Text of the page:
DRAPER, Utah –
The 300th Military Intelligence Brigade hosted the 31st annual Military Intelligence Language conference March 7-8, 2020, at the Utah National Guard Headquarters in Draper, Utah.
The Language Conference is an annual event that brings the military intelligence community together to participate in panel discussions, presentations and cutting-edge lectures on the significant issues and topics important to the language community. It also provides linguists opportunities for networking and further exchange with language professionals.
“The primary purpose for this conference is to drive a shared understanding that facilitates the development of realistic solutions to complex problems relating to proficiency and readiness across intelligence and linguist communities at both the strategic and tactical levels,”
said Maj. Aaron Sutliff, the command language program manager for the 300th MI.
The keynote speakers for this year’s conference were Major General Gary W. Johnston, U.S. Army Intelligence and Security Command commander, Major General Laura A. Potter, U.S. Army Intelligence Center of Excellence commander, Colonel Shahram A. Takmili, 300th Military Intelligence Brigade (Linguist) commander, and Doctor Jeannie Johnson and Brianna Bowen from Utah State University Center for Anticipatory Intelligence.
“The keynote speakers are key decision makers within the intelligence linguist community that have served at both tactical and strategic levels for across DOD organizations and its agency partners,” said Sutliff.
Major General Michael Turley, the Utah National Guard Adjutant General, started the conference by speaking to the attendees about the importance of being proficient in their military linguist specialties for the safety and security of the nation and the world and how “proficiency leads to strategic success.”
Generals Johnston and Potter shared their time to address strategic readiness and the ways in which the profession can reach the goals of providing combat ready military intelligence professionals and capabilities to our Army. Following their brief remarks, they opened the floor to an open question-and-answer session regarding the future of the military intelligence linguist profession.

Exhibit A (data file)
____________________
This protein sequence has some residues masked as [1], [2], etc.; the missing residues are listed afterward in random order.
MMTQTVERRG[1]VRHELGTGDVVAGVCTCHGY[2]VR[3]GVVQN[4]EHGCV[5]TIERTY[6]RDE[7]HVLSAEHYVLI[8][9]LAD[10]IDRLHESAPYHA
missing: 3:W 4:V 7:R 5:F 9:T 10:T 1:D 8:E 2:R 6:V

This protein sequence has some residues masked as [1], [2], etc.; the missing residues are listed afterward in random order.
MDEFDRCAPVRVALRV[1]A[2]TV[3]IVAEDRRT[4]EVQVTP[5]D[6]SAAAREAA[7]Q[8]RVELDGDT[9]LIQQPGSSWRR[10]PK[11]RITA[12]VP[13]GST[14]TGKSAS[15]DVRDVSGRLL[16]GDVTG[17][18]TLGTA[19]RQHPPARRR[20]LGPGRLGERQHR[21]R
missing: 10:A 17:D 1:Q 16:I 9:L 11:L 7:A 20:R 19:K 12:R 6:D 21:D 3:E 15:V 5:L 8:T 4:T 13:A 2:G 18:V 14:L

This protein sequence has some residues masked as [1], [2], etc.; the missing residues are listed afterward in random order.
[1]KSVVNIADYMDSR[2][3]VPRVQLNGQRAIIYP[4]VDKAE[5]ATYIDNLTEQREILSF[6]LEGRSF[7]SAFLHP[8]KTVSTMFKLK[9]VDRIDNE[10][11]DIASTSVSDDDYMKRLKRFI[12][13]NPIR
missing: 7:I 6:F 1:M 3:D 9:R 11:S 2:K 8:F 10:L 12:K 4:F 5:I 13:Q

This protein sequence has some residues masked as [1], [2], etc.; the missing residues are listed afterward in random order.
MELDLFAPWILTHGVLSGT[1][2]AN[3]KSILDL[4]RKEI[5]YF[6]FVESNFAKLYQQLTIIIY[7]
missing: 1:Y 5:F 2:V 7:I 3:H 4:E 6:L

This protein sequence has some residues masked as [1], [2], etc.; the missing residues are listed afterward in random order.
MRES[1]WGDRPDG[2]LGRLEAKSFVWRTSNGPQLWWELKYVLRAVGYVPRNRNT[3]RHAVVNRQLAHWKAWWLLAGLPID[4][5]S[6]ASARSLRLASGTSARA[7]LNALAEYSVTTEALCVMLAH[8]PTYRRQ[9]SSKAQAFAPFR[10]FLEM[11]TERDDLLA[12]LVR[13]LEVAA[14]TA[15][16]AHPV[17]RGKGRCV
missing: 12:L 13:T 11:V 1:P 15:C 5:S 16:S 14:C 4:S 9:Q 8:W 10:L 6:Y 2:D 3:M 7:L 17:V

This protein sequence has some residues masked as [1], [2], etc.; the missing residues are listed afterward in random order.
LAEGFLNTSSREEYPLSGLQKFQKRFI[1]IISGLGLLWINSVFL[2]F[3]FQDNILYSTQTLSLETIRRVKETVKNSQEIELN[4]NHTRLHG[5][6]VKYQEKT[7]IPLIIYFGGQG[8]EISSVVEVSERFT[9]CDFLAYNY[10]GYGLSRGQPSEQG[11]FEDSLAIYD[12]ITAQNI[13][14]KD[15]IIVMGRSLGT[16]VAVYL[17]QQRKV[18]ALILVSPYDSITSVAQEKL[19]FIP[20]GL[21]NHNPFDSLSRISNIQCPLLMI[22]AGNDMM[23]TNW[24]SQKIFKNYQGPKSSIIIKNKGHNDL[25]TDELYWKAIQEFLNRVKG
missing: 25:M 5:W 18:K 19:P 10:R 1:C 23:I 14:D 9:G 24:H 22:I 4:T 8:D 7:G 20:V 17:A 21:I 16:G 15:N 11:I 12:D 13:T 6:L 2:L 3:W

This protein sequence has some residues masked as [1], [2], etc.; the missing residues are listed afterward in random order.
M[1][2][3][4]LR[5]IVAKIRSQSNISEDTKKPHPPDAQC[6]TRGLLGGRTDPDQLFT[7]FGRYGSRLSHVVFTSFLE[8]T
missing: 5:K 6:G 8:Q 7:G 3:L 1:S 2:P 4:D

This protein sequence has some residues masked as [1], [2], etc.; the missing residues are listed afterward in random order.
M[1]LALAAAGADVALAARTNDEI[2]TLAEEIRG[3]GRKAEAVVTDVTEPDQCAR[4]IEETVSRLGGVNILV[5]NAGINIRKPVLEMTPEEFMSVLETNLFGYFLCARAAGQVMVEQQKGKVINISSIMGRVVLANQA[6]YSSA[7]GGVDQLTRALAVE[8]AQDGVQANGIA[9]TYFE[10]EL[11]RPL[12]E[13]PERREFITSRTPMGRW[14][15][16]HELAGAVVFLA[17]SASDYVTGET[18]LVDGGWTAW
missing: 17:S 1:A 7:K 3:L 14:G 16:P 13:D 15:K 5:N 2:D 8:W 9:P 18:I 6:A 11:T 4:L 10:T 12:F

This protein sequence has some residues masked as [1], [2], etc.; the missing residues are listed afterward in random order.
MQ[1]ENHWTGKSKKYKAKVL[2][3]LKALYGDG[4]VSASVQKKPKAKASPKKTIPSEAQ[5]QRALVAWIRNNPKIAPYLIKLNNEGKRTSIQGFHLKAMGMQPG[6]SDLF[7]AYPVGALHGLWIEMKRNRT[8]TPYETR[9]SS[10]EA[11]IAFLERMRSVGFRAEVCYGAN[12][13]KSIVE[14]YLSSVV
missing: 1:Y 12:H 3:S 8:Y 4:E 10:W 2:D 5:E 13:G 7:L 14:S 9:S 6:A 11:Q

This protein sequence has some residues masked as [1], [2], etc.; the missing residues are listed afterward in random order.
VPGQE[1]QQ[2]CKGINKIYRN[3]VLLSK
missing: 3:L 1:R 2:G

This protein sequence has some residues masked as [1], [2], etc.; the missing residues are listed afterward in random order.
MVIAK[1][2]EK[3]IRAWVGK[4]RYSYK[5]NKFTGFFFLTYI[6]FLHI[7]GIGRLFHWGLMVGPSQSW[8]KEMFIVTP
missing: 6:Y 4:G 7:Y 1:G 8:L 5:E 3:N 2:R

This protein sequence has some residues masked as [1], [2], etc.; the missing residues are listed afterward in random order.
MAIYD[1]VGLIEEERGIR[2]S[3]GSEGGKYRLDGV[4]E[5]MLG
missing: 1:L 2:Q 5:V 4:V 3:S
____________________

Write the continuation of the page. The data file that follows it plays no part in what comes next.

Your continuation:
Colonel Takmili spoke about the risk of machines replacing linguists and the importance of the human element in the profession.
Following the keynote speakers, linguists showed off their language skills by competing in the 3rd Annual Polyglot Games. The Polyglot Games is a language skills competition that challenges the functional and operational capabilities of military linguists in six different competencies to include a language operational skills test, accent evaluation, and site exploitation.
The games began in 2018 when only Soldiers of the 300th MI competed in the event. This year the competition was open to teams comprised from all branches of the military.
Along with the military teams, the games hosted 11 competitors from local Spanish and Chinese-Mandarin Dual Language Immersion schools. Corner Canyon High School had two teachers and six students compete in Chinese Mandarin. Olympus High School had one teacher and two students compete.
“Both teachers and students were stiff competition with one Chinese-Mandarin high school student ranking 5th out of 67 total competitors,” said Sutliff.
In addition to the Polyglot Games, the conference provided the attendees with other workshops, corporate exhibits, and break-out sessions all designed to sharpen the linguist’s skills and ensure proficiency in the profession.
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